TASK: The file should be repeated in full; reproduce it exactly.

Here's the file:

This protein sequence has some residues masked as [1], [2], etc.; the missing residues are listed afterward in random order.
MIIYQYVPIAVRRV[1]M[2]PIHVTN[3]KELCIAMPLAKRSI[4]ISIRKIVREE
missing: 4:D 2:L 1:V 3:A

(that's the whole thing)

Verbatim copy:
This protein sequence has some residues masked as [1], [2], etc.; the missing residues are listed afterward in random order.
MIIYQYVPIAVRRV[1]M[2]PIHVTN[3]KELCIAMPLAKRSI[4]ISIRKIVREE
missing: 4:D 2:L 1:V 3:A